direction appropriate for each sector. For example, ANSI members in the information technology industry emphasize international standardization, whereas consumer and workplace safety and health standards are developed with a focus on U.S. national standards. Four member councils discuss issues from their constituents' perspectives, bringing them before the ANSI Board of Directors as needed. These are the Company, Consumer Interest, Government, and Organization Member Councils.53

As noted earlier, one of ANSI's key means of carrying out its mission is to accredit U.S. standards developers. ANSI accredits both the organizations that develop standards and the standards themselves. (See Figure 2-3 for an overview of ANSI-accredited standards processes.) Accreditation is based not on the technical merits of standards but, rather, on the procedures used to develop them. Adherence to open participation, due process, and consensus procedures is necessary for an SDO to become an ANSI-accredited standards developer. ANSI accepts three different types of standards developers. Accredited organizations include most of the largest U.S. SDOs. Accredited standards committees (ASCs) write standards for a specific industry or technology sector, with administrative support provided by an interested host organization. An example is ASC X3 for Information Processing, whose secretariat is provided by CBEMA. Accredited sponsors are smaller groups that seek comment on and approval of their standards through a ballot of interested parties. These groups are usually formed to write one or a select few standards for a narrowly focused application.54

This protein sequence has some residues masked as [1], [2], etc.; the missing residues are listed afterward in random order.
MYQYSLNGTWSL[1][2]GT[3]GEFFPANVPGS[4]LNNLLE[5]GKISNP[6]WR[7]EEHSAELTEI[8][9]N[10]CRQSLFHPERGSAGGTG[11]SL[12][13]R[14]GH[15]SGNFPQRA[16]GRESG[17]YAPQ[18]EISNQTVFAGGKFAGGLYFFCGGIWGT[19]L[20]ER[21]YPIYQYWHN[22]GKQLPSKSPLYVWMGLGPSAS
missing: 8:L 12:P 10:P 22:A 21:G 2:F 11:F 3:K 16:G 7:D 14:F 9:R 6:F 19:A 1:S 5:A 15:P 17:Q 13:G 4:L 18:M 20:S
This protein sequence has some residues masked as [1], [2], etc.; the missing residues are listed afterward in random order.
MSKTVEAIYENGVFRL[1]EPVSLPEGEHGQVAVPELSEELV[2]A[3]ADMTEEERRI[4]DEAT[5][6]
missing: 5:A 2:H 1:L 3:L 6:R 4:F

ANSI-accredited organizations may submit standards they have developed for ANSI approval as American National Standards. ANSI publishes American National Standards developed by some, mainly smaller, standards developers. Larger SDOs, such as ASTM, ASME, IEEE, and NFPA, publish standards under their own organizational name, even if they have been accredited as American National Standards. For example, more than half of the standards listed in the IEEE Standards Catalog are indicated, by footnote, as "recognized by the American National Standards Institute."55 The National Electrical Code, published by NFPA, is approved and identified by ANSI with the designation ANSI/NFPA 70; NFPA's own publications, however, refer to it simply as NFPA 70.56

Although ANSI is not a standards developer, as noted above, it publishes American National Standards developed by some of the groups it accredits. This activity has been a source of conflict between ANSI and some of the larger SDOs. Approximately 65 percent of ANSI's $16.7 million gross income (based on 1993 data) is generated from sales of standards and other publications. Net income from publication sales provides for 34 percent of ANSI's core (nonpublishing) expenses, which are not fully funded by membership dues.57 The SDOs' main objection is to ANSI's accrediting and providing publication services to smaller trade and professional associations to produce standards by the canvass method, rather than through a committee process.58 (Some standards developers rely on both canvass and committee methods at different times.) These groups can

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